What’s it about? Yuko Yoshida wakes up one day to find she’s grown horns and a tail! It turns out that not only is she descended from a demon, but she’s been tasked with killing a magical girl to lift the curse placed upon her family. Unfortunately, a newbie demon doesn’t stand much chance against a world-saving veteran.
It’s amazing how much more palatable moe is when it doesn’t make up two-thirds of a season. Demon Girl is definitely cloyingly cute, but if you’re in the market for low-key slapstick with buckets of shipping fodder between the two leads, this isn’t half bad.
Do definitely check your tolerance meter for shrill screeching, though—about half of Yuko’s dialogue is given in full tsundere screech, which are also the moments when the show wobbles between “average physical comedy” and “I’m not sure this girl could lace her own shoes.” There’s definitely a rounded childishness to the designs, which falls straight into the uncanny valley when Yuko’s ancestor shows up in her fanservicey outfit. I didn’t ask for 12-year-olds in lingerie, thanks.
But the real MVP of this premiere, the thing that made me consider sticking around for another episode, is magical girl Momo Chiyoda (which I can only assume is a deliberate reference). Momo has apparently saved the world already, and her response to being threatened by a tiny demon is to feed her bread and try to teach her to punch better, all with the same stoic expression. She’s completely unphased by Yuko’s murder declarations. Honestly, she reminds me of Doumeki from XxxHolic and I love her.
The rest of the cast besides Momo? Ehhh, they’re all pretty light on personality, ranging from “there to deliver exposition” to “there to inflict slapstick on Yuko.” The opening definitely looks like it’s striving for an ensemble dynamic, so it had better fix that particular flaw sooner rather than later. Heck, I’d settle for them smoothing out Yuko’s characterization, as her switches from agreeable wallflower to tsundere rival often feel forced.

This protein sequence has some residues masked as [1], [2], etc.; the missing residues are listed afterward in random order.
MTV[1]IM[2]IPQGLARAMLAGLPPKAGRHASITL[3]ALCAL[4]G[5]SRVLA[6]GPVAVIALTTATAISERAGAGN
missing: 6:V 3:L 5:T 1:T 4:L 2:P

On a technical level it’s….not the worst, but definitely on the lackluster side. There’s a lot of characters standing against colored backgrounds in close-up in order to save on dynamic movement and some alarming weirdness with characters shifting proportions within a scene
The energy feels like the animators would love to go more all-out, but they’ve been told not to overtax their assets. The localization is hit-and-miss too, with subs lingering on screen after a line’s ended and onscreen text only selectively translated. It’s a decidedly mid-tier offering, here to fill a genre niche rather than standing out above the pack.
The dynamic of “my enemy, whom I’m definitely not crushing on” is done rarely in yuri-adjacent anime, and to be honest I’m charmed by it. I wouldn’t steer anyone looking for explicit queer representation here, but anyone okay with only heavy subtext (they’re sharing an umbrella in the opening, for pity’s sake) might give it a look. Although even then…I mean, GRANBELM is right there, folks.